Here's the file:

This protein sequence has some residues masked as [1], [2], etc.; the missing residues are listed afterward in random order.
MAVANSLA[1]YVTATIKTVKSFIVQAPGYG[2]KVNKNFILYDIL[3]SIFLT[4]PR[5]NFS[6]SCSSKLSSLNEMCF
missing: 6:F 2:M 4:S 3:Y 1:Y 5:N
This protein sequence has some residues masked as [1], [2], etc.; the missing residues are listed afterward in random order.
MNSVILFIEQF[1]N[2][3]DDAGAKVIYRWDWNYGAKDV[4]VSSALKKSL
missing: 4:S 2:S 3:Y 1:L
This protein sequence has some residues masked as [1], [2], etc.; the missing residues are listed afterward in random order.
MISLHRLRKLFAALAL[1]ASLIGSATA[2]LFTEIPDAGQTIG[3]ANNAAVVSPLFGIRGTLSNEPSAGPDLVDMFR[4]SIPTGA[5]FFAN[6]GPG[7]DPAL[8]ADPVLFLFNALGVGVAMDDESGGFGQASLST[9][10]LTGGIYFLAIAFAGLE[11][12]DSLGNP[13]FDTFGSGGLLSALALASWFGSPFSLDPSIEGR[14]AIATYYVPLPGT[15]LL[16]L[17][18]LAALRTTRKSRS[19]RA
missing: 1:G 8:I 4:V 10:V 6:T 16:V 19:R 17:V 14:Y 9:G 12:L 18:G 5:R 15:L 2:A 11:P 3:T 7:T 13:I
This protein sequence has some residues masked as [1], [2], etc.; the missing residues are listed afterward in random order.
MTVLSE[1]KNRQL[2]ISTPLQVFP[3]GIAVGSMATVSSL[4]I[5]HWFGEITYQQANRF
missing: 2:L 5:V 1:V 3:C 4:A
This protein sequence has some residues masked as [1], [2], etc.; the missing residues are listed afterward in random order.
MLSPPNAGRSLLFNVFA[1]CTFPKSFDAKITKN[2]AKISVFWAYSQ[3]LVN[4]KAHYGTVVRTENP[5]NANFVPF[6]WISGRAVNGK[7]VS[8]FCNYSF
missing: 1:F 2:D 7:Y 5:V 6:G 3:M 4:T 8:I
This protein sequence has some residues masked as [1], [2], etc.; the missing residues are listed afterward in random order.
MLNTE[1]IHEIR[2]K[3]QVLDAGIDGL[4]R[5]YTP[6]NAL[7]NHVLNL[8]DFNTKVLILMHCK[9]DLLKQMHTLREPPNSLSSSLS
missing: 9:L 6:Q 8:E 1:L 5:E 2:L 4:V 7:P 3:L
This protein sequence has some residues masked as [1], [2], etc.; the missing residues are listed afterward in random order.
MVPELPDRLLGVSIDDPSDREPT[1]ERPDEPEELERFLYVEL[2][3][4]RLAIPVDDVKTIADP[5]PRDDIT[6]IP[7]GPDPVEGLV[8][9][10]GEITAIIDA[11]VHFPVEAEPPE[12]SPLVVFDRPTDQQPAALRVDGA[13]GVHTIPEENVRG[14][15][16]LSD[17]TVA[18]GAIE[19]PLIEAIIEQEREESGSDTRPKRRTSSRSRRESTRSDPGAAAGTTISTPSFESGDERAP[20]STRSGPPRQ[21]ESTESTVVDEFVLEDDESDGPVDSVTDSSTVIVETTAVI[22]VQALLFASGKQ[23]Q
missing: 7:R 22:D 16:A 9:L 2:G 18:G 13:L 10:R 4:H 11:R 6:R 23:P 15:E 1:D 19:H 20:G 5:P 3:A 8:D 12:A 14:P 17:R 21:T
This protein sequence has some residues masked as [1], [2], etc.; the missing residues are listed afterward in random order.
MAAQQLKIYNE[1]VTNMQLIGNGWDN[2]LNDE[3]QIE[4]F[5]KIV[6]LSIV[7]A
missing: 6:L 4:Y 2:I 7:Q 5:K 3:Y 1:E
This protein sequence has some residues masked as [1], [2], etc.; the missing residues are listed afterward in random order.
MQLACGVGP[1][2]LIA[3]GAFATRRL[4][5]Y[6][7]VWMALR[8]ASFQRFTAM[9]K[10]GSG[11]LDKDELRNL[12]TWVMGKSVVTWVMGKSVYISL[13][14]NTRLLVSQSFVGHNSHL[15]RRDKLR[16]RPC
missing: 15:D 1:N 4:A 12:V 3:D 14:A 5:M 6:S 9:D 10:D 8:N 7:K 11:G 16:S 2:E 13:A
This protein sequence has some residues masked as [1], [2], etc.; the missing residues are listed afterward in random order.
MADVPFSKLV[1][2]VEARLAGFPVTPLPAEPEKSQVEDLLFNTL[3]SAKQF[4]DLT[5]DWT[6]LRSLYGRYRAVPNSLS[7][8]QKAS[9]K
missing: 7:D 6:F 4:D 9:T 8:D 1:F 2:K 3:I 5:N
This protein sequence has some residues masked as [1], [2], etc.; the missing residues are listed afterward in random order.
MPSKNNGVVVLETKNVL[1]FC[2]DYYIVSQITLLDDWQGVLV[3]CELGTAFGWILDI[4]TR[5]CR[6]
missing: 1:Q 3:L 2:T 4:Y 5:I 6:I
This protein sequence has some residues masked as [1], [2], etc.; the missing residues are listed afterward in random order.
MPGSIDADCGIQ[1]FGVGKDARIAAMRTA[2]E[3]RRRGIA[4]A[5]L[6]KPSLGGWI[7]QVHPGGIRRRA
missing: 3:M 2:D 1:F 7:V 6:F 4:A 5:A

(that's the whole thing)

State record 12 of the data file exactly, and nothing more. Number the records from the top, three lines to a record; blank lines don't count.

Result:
This protein sequence has some residues masked as [1], [2], etc.; the missing residues are listed afterward in random order.
MPGSIDADCGIQ[1]FGVGKDARIAAMRTA[2]E[3]RRRGIA[4]A[5]L[6]KPSLGGWI[7]QVHPGGIRRRA
missing: 3:M 2:D 1:F 7:V 6:F 4:A 5:A